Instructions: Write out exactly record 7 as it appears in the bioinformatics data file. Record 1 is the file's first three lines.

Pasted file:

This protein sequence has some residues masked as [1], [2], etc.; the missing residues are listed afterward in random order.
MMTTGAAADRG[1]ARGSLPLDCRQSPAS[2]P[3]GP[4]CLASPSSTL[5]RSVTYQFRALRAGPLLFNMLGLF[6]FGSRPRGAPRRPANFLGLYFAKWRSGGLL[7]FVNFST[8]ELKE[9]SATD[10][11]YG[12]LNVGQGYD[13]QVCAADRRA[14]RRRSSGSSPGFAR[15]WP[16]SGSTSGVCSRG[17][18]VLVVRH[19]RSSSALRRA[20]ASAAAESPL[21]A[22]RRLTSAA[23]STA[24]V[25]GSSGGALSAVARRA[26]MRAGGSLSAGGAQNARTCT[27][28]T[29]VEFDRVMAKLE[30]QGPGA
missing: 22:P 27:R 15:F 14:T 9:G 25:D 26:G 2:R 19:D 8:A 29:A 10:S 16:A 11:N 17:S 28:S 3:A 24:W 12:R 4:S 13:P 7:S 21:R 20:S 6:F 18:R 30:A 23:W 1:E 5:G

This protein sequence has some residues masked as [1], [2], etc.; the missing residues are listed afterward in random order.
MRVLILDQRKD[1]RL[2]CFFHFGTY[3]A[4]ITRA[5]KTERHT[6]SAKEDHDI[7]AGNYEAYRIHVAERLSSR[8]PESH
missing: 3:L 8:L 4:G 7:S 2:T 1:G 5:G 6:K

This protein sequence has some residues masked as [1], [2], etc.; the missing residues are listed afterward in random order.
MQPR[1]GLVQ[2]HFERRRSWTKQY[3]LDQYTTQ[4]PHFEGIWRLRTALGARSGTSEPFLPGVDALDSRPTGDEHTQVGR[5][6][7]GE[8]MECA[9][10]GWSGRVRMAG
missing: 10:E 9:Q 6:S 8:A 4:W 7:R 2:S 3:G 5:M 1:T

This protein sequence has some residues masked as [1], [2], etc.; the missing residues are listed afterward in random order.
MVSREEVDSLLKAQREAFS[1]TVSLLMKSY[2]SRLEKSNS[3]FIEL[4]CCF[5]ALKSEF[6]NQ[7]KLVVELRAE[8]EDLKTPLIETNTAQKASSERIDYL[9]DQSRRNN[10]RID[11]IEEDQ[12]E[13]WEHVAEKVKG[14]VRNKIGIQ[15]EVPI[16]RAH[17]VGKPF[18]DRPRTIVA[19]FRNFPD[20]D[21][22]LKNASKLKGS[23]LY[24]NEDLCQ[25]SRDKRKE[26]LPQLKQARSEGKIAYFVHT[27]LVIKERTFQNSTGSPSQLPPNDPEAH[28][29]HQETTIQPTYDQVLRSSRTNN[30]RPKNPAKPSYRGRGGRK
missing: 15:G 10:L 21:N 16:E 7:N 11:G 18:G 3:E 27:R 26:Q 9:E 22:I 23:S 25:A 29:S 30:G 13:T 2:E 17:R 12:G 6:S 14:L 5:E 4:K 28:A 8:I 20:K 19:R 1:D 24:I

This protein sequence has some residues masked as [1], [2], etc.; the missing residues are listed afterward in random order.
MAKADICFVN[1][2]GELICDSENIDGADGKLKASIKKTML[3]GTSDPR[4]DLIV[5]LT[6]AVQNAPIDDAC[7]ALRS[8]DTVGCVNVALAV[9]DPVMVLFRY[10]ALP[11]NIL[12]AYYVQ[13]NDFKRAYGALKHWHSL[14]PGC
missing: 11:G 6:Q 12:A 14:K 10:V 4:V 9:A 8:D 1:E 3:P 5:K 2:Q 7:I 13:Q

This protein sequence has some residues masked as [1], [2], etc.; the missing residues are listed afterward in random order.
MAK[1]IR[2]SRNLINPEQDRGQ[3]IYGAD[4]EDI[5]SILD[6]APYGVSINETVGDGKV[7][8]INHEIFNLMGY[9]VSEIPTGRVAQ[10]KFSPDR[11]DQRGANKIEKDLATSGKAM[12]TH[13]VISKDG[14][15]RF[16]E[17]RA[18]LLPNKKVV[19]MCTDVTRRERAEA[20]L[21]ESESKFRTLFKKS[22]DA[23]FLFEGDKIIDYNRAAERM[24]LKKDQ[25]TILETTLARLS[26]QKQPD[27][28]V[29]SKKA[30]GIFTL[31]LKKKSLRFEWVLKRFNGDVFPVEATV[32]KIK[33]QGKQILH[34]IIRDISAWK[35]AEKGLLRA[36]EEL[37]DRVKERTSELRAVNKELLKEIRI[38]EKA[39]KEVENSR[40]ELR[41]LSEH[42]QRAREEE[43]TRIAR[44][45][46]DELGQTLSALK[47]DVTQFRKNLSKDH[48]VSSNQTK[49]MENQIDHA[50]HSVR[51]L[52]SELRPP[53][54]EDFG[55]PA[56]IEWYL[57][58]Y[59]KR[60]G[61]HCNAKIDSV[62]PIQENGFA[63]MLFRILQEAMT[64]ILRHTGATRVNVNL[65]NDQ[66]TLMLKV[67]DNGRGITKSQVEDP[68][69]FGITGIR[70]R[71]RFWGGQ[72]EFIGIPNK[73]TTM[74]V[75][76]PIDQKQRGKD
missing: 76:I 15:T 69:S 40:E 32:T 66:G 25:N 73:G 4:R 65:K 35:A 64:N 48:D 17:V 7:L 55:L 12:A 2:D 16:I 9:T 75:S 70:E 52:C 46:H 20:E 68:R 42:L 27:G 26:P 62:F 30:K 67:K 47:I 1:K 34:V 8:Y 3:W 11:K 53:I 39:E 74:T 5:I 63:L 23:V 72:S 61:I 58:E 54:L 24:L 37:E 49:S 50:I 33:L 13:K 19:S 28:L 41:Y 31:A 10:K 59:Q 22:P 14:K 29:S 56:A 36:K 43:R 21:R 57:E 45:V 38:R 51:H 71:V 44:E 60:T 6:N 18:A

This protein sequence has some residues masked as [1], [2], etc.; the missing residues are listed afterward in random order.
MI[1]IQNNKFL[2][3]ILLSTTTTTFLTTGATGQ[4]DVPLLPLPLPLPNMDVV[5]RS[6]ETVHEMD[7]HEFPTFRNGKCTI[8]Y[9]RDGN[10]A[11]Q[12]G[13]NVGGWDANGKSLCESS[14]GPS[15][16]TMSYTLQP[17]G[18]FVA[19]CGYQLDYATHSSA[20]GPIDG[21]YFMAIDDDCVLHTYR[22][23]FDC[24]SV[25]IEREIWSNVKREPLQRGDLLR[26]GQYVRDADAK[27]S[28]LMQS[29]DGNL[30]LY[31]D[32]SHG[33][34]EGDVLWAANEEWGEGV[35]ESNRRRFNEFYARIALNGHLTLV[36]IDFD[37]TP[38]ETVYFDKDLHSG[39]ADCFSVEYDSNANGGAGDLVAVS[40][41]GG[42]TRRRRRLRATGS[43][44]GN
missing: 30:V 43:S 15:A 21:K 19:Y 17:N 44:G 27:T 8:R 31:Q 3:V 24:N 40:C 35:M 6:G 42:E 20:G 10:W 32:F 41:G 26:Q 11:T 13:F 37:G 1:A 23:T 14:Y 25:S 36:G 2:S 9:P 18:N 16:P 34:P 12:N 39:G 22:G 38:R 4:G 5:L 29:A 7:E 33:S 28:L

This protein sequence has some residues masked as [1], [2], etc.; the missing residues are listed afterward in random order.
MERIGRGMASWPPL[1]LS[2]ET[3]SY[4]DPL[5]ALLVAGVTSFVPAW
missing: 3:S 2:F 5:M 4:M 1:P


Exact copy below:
This protein sequence has some residues masked as [1], [2], etc.; the missing residues are listed afterward in random order.
MI[1]IQNNKFL[2][3]ILLSTTTTTFLTTGATGQ[4]DVPLLPLPLPLPNMDVV[5]RS[6]ETVHEMD[7]HEFPTFRNGKCTI[8]Y[9]RDGN[10]A[11]Q[12]G[13]NVGGWDANGKSLCESS[14]GPS[15][16]TMSYTLQP[17]G[18]FVA[19]CGYQLDYATHSSA[20]GPIDG[21]YFMAIDDDCVLHTYR[22][23]FDC[24]SV[25]IEREIWSNVKREPLQRGDLLR[26]GQYVRDADAK[27]S[28]LMQS[29]DGNL[30]LY[31]D[32]SHG[33][34]EGDVLWAANEEWGEGV[35]ESNRRRFNEFYARIALNGHLTLV[36]IDFD[37]TP[38]ETVYFDKDLHSG[39]ADCFSVEYDSNANGGAGDLVAVS[40][41]GG[42]TRRRRRLRATGS[43][44]GN
missing: 30:V 43:S 15:A 21:K 19:Y 17:N 44:G 27:T 8:R 31:Q 3:V 24:N 40:C 35:M 6:G 42:E 20:G 10:W 32:F 41:G 26:Q 11:T 13:F 37:G 1:A 23:T 14:Y 25:S 36:G 2:S 9:P 18:N 16:P 34:P 12:N 39:G 22:G 38:R 4:G 5:L 29:A 7:E 33:S 28:L